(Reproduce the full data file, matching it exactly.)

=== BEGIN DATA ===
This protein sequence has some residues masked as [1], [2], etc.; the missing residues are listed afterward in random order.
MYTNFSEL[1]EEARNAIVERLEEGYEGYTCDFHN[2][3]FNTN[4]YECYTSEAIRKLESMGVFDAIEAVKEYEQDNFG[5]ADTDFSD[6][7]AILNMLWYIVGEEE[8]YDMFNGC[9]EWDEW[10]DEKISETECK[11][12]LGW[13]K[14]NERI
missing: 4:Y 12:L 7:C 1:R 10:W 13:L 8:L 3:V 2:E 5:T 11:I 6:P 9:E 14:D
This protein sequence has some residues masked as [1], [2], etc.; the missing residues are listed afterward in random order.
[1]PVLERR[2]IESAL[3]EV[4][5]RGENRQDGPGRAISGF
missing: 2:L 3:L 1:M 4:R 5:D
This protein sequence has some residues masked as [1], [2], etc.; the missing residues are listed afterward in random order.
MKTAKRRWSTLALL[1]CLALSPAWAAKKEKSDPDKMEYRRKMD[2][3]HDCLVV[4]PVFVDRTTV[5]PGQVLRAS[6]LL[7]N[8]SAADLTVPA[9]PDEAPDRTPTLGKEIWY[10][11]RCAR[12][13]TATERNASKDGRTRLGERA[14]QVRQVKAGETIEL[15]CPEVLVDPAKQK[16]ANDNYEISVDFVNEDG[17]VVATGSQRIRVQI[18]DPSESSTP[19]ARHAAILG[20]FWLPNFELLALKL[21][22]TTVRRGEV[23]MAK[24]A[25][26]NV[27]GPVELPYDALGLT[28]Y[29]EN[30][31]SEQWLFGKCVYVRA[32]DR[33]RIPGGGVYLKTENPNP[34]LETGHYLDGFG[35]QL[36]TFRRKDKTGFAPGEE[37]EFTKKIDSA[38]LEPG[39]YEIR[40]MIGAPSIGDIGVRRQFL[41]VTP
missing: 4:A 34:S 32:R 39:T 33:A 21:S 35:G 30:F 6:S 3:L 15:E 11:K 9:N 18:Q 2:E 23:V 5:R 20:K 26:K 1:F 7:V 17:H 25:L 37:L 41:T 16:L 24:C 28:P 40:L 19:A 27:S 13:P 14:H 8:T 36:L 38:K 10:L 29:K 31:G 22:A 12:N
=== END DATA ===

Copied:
This protein sequence has some residues masked as [1], [2], etc.; the missing residues are listed afterward in random order.
MYTNFSEL[1]EEARNAIVERLEEGYEGYTCDFHN[2][3]FNTN[4]YECYTSEAIRKLESMGVFDAIEAVKEYEQDNFG[5]ADTDFSD[6][7]AILNMLWYIVGEEE[8]YDMFNGC[9]EWDEW[10]DEKISETECK[11][12]LGW[13]K[14]NERI
missing: 4:Y 12:L 7:C 1:R 10:W 13:L 8:L 3:V 2:E 5:T 11:I 6:P 9:E 14:D
This protein sequence has some residues masked as [1], [2], etc.; the missing residues are listed afterward in random order.
[1]PVLERR[2]IESAL[3]EV[4][5]RGENRQDGPGRAISGF
missing: 2:L 3:L 1:M 4:R 5:D
This protein sequence has some residues masked as [1], [2], etc.; the missing residues are listed afterward in random order.
MKTAKRRWSTLALL[1]CLALSPAWAAKKEKSDPDKMEYRRKMD[2][3]HDCLVV[4]PVFVDRTTV[5]PGQVLRAS[6]LL[7]N[8]SAADLTVPA[9]PDEAPDRTPTLGKEIWY[10][11]RCAR[12][13]TATERNASKDGRTRLGERA[14]QVRQVKAGETIEL[15]CPEVLVDPAKQK[16]ANDNYEISVDFVNEDG[17]VVATGSQRIRVQI[18]DPSESSTP[19]ARHAAILG[20]FWLPNFELLALKL[21][22]TTVRRGEV[23]MAK[24]A[25][26]NV[27]GPVELPYDALGLT[28]Y[29]EN[30][31]SEQWLFGKCVYVRA[32]DR[33]RIPGGGVYLKTENPNP[34]LETGHYLDGFG[35]QL[36]TFRRKDKTGFAPGEE[37]EFTKKIDSA[38]LEPG[39]YEIR[40]MIGAPSIGDIGVRRQFL[41]VTP
missing: 4:A 34:S 32:R 39:T 33:A 21:S 35:G 30:F 6:S 3:L 15:E 11:K 9:N 18:Q 2:E 23:V 5:R 20:K 26:K 1:F 7:V 17:H 25:L 37:L 41:T 16:L 24:C 28:P 40:L 19:A 27:S 13:P 14:H 8:T 36:L 38:K 10:L 29:K 31:G 22:A 12:N